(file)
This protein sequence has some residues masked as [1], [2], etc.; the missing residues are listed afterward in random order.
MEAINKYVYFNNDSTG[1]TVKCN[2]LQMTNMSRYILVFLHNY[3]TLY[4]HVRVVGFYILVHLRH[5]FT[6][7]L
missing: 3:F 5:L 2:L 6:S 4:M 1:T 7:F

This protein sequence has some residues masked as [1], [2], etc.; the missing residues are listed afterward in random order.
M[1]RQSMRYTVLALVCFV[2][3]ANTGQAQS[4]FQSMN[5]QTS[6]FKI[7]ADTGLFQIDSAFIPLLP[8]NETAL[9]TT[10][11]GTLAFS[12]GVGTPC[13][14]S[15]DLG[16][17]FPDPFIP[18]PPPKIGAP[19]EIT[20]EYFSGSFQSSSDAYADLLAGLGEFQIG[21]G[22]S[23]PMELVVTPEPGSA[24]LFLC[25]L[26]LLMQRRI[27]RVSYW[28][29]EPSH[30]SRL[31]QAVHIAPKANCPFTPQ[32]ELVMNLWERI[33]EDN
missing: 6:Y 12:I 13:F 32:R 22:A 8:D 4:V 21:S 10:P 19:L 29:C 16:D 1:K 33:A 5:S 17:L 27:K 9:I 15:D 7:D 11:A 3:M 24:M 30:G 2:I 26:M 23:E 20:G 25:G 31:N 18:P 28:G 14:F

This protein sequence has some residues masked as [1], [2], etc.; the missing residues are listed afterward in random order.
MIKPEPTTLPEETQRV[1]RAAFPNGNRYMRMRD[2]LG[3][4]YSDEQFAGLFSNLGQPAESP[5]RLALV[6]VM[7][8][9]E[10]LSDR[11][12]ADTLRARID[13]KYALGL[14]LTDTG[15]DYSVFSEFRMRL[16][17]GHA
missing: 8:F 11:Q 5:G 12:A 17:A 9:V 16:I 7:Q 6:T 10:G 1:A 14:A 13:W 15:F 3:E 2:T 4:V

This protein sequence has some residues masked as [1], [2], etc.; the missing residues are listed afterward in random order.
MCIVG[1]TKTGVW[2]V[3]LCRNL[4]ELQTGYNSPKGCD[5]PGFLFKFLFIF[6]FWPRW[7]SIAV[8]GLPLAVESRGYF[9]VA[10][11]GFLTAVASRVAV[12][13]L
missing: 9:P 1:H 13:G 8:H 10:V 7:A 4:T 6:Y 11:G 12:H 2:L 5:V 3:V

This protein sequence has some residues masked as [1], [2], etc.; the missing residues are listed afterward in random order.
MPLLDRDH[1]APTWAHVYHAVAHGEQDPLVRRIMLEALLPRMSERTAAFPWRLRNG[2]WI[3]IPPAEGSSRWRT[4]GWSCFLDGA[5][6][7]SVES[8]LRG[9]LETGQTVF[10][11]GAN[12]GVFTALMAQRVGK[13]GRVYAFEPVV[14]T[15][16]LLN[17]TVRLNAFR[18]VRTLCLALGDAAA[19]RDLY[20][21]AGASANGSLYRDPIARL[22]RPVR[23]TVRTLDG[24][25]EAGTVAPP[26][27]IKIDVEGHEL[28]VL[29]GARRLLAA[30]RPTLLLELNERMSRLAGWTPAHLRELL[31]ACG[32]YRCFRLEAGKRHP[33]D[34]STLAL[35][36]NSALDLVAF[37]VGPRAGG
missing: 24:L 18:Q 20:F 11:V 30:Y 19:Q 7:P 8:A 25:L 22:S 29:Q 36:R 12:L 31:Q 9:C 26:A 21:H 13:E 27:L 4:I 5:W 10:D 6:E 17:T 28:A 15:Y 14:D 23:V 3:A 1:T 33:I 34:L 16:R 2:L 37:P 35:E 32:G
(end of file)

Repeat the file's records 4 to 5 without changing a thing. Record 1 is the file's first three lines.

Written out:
This protein sequence has some residues masked as [1], [2], etc.; the missing residues are listed afterward in random order.
MCIVG[1]TKTGVW[2]V[3]LCRNL[4]ELQTGYNSPKGCD[5]PGFLFKFLFIF[6]FWPRW[7]SIAV[8]GLPLAVESRGYF[9]VA[10][11]GFLTAVASRVAV[12][13]L
missing: 9:P 1:H 13:G 8:H 10:V 7:A 4:T 6:Y 11:G 12:H 2:L 5:V 3:V

This protein sequence has some residues masked as [1], [2], etc.; the missing residues are listed afterward in random order.
MPLLDRDH[1]APTWAHVYHAVAHGEQDPLVRRIMLEALLPRMSERTAAFPWRLRNG[2]WI[3]IPPAEGSSRWRT[4]GWSCFLDGA[5][6][7]SVES[8]LRG[9]LETGQTVF[10][11]GAN[12]GVFTALMAQRVGK[13]GRVYAFEPVV[14]T[15][16]LLN[17]TVRLNAFR[18]VRTLCLALGDAAA[19]RDLY[20][21]AGASANGSLYRDPIARL[22]RPVR[23]TVRTLDG[24][25]EAGTVAPP[26][27]IKIDVEGHEL[28]VL[29]GARRLLAA[30]RPTLLLELNERMSRLAGWTPAHLRELL[31]ACG[32]YRCFRLEAGKRHP[33]D[34]STLAL[35][36]NSALDLVAF[37]VGPRAGG
missing: 24:L 18:Q 20:F 11:V 30:Y 19:Q 7:P 8:A 25:L 22:S 29:Q 36:R 12:L 31:Q 9:C 26:A 21:H 13:E 27:L 4:I 5:W 10:D 6:E 17:T 28:A 15:Y 14:D 23:V 3:A 1:T 33:I 34:L 16:R 2:L 37:P 35:E 32:G